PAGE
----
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Who's Afraid of Academic Freedom?$
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Akeel Bilgrami and Jonathan Cole

Print publication date: 2015

Print ISBN-13: 9780231168809

Published to University Press Scholarship Online: November 2015

DOI: 10.7312/columbia/9780231168809.001.0001

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date: 18 August 2017

To Follow the Argument where it Leads

To Follow the Argument where it Leads

An Antiquarian View of the Aim of Academic Freedom at the University of Chicago

Chapter:
(p.190) 10 To Follow the Argument where it Leads
Source:
Who's Afraid of Academic Freedom?
Author(s):

Richard A. Shweder

Publisher:
Columbia University Press
DOI:10.7312/columbia/9780231168809.003.0010

This chapter examines academic freedom at the University of Chicago, which proudly thinks of itself as a Socratic, free-thinking, and contentious institution. More specifically, it considers the antiquarian view of academic freedom associated with two constitutional conservatives, both of them famous for their advocacy of judicial restraint: Supreme Court Justice Felix Frankfurter and his former law clerk Alexander Bickel. The chapter explores the ancient Socratic ideal of freedom of thought and the application of the methods of critical reason as the ultimate ends of academic life. It also discusses the University of Chicago's conception of academic freedom as articulated in the Kalven committee report and whether faculty and administrative governance is a threat to academic freedom. It suggests that what makes a great university great is its commitment and willingness to nurture and protect the ardor and fearlessness of autonomous minds to follow the argument where it leads regardless of moral, political, or commercial interests or popular opinion.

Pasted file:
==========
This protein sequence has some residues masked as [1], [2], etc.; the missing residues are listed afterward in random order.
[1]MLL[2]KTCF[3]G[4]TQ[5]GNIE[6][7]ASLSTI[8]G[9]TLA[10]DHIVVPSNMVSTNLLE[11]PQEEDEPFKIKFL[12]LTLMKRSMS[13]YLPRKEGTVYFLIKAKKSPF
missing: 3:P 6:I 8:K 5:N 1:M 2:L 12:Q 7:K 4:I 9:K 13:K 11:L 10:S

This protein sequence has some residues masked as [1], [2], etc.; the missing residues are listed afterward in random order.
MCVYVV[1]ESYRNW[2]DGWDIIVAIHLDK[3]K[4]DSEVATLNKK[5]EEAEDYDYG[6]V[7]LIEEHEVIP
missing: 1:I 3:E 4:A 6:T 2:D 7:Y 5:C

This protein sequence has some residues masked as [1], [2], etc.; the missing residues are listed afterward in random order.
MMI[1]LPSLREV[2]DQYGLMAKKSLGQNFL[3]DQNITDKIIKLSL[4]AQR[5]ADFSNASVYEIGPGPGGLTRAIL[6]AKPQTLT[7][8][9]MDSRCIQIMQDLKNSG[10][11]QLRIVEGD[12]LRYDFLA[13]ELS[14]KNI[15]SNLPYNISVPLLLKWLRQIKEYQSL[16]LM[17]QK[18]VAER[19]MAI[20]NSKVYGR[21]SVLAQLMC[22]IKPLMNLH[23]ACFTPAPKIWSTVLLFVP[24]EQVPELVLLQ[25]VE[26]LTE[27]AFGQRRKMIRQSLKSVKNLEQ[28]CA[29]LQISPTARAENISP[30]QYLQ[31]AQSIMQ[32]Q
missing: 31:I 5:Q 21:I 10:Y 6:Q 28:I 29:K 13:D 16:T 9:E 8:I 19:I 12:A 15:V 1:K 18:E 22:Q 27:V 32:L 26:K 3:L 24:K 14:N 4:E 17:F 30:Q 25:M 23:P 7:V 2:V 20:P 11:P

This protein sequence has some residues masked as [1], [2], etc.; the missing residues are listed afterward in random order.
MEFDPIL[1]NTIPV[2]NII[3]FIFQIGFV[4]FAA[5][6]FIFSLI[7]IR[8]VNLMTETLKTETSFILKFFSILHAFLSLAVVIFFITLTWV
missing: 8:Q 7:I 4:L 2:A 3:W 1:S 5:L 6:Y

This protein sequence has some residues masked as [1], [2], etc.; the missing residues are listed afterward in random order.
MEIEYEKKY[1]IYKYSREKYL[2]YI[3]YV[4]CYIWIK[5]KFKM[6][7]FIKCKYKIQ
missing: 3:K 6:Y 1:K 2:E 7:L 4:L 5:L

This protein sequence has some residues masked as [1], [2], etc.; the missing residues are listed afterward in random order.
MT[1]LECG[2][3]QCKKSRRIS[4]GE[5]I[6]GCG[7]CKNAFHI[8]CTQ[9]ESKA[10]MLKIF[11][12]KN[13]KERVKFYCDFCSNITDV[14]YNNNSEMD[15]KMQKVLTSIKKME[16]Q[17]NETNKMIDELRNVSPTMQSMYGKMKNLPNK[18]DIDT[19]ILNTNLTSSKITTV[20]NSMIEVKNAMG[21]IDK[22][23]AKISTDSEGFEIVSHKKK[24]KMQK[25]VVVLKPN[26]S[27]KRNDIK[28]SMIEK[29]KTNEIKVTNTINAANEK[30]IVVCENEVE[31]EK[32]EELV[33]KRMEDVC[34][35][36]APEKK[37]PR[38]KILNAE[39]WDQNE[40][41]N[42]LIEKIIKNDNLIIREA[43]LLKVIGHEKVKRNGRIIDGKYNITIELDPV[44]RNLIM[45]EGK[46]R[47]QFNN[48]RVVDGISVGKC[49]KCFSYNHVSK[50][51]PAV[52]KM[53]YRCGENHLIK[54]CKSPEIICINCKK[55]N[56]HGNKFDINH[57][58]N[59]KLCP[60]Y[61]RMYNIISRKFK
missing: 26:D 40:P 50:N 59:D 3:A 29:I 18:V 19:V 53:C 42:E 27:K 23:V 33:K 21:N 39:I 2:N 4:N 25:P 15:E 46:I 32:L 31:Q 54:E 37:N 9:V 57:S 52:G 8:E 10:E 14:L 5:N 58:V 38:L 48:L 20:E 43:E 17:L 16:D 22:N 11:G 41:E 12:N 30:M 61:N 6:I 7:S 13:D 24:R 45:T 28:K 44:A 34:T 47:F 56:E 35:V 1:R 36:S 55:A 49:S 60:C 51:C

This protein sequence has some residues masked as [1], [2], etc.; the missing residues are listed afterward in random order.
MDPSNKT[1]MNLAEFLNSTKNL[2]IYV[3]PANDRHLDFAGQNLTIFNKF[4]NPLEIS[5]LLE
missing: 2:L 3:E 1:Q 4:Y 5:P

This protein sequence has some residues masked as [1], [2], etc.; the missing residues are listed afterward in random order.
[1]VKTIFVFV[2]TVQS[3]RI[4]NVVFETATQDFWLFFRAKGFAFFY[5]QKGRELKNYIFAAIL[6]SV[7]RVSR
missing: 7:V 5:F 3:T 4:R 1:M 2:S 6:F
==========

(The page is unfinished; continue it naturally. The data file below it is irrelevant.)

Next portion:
Keywords:   academic freedom, University of Chicago, Felix Frankfurter, Alexander Bickel, Socrates, freedom of thought, critical reason, academic life, Kalven committee report, faculty

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